Manufacturing: M1 + M2 + M3 +…+ EM → P + ∑WM,j
where M1, M2, M3, … are the different materials included in product P , which, in turn, will produce unavoidable waste WM,j, which is also measured in kW·h (see Figure 2). The materials of the given object can stem either from primary (mi) or from secondary raw materials (m’i)
Mi = mi + m’i
In turn, the energy required to produce P will differ with the primary or secondary nature of materials
EM = Em + E’m
For instance, including recycled glass in the production of new glass reduces the final manufacturing energy. This is not always the case though—The final energy can increase, decrease, or remain the same if recycled materials are introduced.
Let us now analyze the recycling process, R , which implies disassembling, dismantling, dissolving, and smelting P ; isolating and refining each component i ; and then spending a given exergy cost ER (kW·h). This is a reverse metallurgical/industrial process that unavoidably produces waste ∑WR,j.
Full recovery: P + ER → m’1 + m’2 + m’3 +…+ ∑WR,j
If the recycling process achieves the same quality as the original materials, then m’i = mi. Usually, this is not the case, and then downcycling occurs. It is important to state that in no way does reaction (4) correspond to the inverse of reaction (1). Consider, for instance, a smartphone that contains numerous assembled components manufactured from a set of intermediate materials, mi, which, in turn, may be composed of different chemical elements (up to 32). According to Euchems [32], these are hydrogen, lithium, potassium, calcium, magnesium, yttrium, tantalum, tungsten, cobalt, nickel, copper, gold, silver, aluminum, gallium, indium, carbon, silicon, tin, lead, arsenic, antimony, oxygen, bromine, lanthanum, praseodymium, neodymium, europium, gadolinium, terbium, and dysprosium. An example of an intermediate material is the glass used for the screen, which among others, contains silicon, oxygen, calcium, cerium, phosphorus, tin, and indium. In turn, obtaining each component material requires virgin materials, µi, which are usually extracted from the natural environment (mineral deposits). Then, exergy, Eµ,i (kW·h), is required for it to become a commodity for industrial use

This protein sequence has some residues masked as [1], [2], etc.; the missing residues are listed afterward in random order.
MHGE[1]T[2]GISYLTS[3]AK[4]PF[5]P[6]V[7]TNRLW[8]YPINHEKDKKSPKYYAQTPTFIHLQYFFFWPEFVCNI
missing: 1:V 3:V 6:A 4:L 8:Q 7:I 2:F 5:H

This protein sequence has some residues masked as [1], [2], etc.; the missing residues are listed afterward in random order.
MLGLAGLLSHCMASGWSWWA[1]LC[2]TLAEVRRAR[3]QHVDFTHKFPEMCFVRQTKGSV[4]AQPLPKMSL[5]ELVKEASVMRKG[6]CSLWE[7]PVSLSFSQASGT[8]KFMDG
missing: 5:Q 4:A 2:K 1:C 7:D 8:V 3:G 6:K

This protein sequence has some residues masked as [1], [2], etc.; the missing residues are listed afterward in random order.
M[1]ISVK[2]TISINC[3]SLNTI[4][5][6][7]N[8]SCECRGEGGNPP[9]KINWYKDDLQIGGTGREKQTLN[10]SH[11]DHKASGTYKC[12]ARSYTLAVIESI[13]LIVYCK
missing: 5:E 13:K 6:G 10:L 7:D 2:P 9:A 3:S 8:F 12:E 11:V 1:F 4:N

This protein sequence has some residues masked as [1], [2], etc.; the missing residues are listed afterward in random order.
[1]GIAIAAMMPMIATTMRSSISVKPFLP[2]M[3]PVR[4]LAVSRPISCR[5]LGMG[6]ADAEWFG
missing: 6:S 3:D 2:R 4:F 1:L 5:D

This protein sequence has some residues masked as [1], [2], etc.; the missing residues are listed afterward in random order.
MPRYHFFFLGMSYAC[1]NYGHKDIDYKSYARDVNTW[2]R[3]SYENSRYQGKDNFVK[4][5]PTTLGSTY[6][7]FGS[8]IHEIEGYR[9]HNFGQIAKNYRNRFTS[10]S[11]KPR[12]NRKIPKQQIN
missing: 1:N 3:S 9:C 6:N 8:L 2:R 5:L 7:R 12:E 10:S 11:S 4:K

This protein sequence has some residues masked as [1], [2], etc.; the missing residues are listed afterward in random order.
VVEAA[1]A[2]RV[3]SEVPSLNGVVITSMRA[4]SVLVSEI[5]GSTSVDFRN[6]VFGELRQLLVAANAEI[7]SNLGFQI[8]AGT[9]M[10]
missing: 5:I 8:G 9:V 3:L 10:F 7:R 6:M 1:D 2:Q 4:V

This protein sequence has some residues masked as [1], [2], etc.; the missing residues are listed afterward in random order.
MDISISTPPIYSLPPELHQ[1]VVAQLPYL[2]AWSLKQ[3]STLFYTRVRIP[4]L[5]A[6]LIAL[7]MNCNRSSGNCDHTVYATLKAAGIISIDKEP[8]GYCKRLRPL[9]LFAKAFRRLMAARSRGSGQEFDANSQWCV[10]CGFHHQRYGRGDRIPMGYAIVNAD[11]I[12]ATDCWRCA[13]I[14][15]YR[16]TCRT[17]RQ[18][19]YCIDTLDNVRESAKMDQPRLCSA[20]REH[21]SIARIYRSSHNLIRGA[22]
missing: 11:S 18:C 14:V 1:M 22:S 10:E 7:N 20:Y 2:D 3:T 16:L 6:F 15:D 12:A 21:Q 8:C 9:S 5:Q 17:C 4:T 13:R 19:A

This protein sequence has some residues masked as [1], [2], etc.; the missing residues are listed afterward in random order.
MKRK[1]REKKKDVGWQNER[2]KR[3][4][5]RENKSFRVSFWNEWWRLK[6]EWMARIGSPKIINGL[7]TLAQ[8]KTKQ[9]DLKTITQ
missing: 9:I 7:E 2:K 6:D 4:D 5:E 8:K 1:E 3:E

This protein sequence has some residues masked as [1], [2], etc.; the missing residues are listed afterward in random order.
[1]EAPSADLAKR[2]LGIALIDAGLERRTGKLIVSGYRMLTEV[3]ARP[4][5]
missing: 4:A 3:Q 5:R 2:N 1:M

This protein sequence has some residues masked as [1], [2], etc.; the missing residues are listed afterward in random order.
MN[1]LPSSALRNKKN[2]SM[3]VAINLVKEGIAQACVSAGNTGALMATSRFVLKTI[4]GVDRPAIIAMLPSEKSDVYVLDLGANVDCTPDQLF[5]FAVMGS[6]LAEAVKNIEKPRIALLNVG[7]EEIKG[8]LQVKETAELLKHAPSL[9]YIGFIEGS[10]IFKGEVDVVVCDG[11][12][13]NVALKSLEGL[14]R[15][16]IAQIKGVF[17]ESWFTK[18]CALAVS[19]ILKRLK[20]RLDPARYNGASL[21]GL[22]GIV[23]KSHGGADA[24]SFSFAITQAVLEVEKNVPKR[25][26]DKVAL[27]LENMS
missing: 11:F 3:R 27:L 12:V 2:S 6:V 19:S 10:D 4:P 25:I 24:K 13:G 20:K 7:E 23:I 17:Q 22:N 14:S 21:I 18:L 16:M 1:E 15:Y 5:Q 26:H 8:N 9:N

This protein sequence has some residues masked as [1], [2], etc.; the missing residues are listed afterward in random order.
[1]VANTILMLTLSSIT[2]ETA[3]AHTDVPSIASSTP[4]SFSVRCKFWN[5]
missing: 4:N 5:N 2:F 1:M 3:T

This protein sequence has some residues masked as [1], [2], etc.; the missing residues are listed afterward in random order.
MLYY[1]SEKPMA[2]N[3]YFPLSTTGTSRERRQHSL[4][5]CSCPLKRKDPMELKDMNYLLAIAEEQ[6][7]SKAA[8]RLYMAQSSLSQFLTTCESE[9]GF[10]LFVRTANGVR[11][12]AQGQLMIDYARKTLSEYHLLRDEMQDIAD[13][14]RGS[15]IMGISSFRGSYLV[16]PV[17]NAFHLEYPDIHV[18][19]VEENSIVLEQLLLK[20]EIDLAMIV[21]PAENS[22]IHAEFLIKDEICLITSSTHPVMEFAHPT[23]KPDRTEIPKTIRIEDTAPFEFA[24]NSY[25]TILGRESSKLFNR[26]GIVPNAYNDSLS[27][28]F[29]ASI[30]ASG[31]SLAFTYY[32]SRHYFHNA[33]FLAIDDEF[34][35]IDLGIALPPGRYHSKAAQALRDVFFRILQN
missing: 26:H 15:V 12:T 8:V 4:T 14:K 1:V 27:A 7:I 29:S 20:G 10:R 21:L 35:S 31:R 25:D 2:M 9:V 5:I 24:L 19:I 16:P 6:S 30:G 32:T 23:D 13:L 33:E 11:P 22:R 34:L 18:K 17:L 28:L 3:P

Mining and casting of element i: µi + Eµ,i → mi + ∑Wµ,j
Eµ,i is the real part of the rarity of material i and is the exergy cost of extracting, beneficiating, processing, and refining raw material i, as explained before. This is a largescale process in current operation—that is, extract and refine virgin raw materials μi from nature, instead of recovering them from the disassembly of EoL products. If Eµ becomes the sum of Eµi (kW·h), we can interpret it as the exergy required to extract from the natural environment all materials mi that form object P .
µ1 + µ2 + µ3 + … + Eµ → m1 +m2 + m3 + … + ∑Wµ
The question that now arises is: Is it better to manufacture a product from virgin or from recycled materials? The recoverability condition can now be established as
  • If ER < Eµ, the recycling process is favorable;
  • If ER > Eµ, the recycling process is unfavorable.
In percentage terms, the total recoverability of product P can be defined as
RCM,total = Eµ/ER ∗ 100
That is, a total recoverability of 80% would mean that we are close to full recovery. In other words, with marginal technological improvements in the process of dismantling product P , it would be more favorable to reuse recycled materials than extract new raw materials. The long-term goal for the object would be to achieve an index greater than 100%, that is, the ability to recover all materials with cost efficiency to enhance the circular economy. Recoverability might also be favorable/disadvantageous depending on the amount of energy used (lesser/greater) when a recycled material is employed to manufacture a certain product P , as in the case of glass.
EM,S is the energy necessary to produce product P with primary and secondary materials compared with EM,V, which is the same energy required, but from virgin materials only (EM,V = Em, as E’m = 0; Equation (3)), the condition of the use of recycled materials in a certain product would be
  • If ER + EM,S < Eµ + EM,V, the manufacturing process of product P with only or some recycled materials is favorable;
  • If ER + EM,S > Eµ + EM,V, the manufacturing process of product P with only or some recycled materials is unfavorable.